- Allowing Councils to limit notification to only those people who are directly affected by a new resource consent,
- Permitting boundary activities where they have been agreed by the relevant neighbours,
- Introducing a 10 working day time limit for simple applications,
- Creating a three options for Council plans, including the existing track that now has tighter timelines, a new collaborative track, and a streamlined track.
- Allowing regulations to be set by the Minister for specified land uses,
- Allowing the Environment Court to to require people to go to alternative dispute resolution and judicial conferences first,
- Allowing Councils to compulsorily acquire land that has been rendered incapable of use by planning provisions,
- Changing the Public Works Act to allow the Government to pay a 'solatium' or compensation payment for disruption and interference when a landowner is selling their home of up to NZ$50,000, rather than the current NZ$2,000, which was set in 1975,
- Removing the need for all public notices to be published in newspapers, instead limiting notices in newspapers to summaries with the full notices online,
- Preventing just any group from registering as a Heritage Protection Authority to protect places on private land.
Federated Farmers said the proposed reforms did not go far enough.
“As it stands in this Bill farmers will continue to face restrictions on what they can do on farmland which is classified as an ‘outstanding natural landscape’. This unfairly limits farmers’ ability to plant trees, add new buildings and install new fences, which ironically is what the Bill wants farmers to do to keep stock away from lakes and rivers,” said Federated Farmers' Environment spokesman Chris Allen.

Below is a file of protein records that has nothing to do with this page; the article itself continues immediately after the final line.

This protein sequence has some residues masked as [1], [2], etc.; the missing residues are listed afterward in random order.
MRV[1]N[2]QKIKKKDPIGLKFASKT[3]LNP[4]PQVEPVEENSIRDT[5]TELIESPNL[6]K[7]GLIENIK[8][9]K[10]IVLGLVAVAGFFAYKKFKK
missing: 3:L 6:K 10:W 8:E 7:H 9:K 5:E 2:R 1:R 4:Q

“Federated Farmers would have liked to see greater consideration of economic benefits and property rights,” he said.
Green Environment spokeswoman Eugenie Sage said the proposed changes appeared to benefit seabed miners and property developers.
“The Bill appears to significantly increase the Minister’s powers at the expense of local councils and to further politicise environmental decision making by having the Minister, rather than the Environmental Protection Agency, appoint hearing panels for developments in New Zealand’s Exclusive Economic Zone,” Sage said.
“The Bill risks having a chilling effect on councils’ ability to regulate in the community’s interest. For example, under proposed changes, councils could be reluctant to protect native plants and trees on private land as the Environment Court could require the council to purchase affected land if protections were deemed to put an ‘unfair and unreasonable burden’ on landholders," she said.
“The proposed RMA changes must not erode protection of the places we hold most dear; our beaches, rivers, and natural areas. They must not promote ugly urban sprawl at the expense of liveable towns and cities well connected to public transport."
Property Institute Chief Executive Ashley Church supported the reforms, but said they would do little to accelerate the construction of new dwellings.
“These changes will be great for people wanting to build a deck or move a fence – but they’re not going to lead to a big jump in house building in Auckland," Church said, adding he would have liked to have seen more directions to Councils to open up land for development, fewer rules around sub-divisions and the adoption of targeted rate funding for infrastrucrture.
Property Council Chief Executive Connal Townsend said he was extremely pleased with the proposed reforms,
“We strongly support national templates to streamline and rationalise plan making processes. This will undoubtedly improve consistency in other areas, such as clarifying requirements which will enable greater compliance and save time and money," Townsend said, adding the bill's optional streamlined planning and consent provisions had a proven track record with the Special Housing Areas Act.
“These are exactly the sorts of measures we have been calling for to directly address Auckland’s housing crisis and regional growth. Issues such as improved resource management have been stalled by political paralysis at great cost to communities and the country, he said.
(Updated with more details, reaction, correction in third paragraph)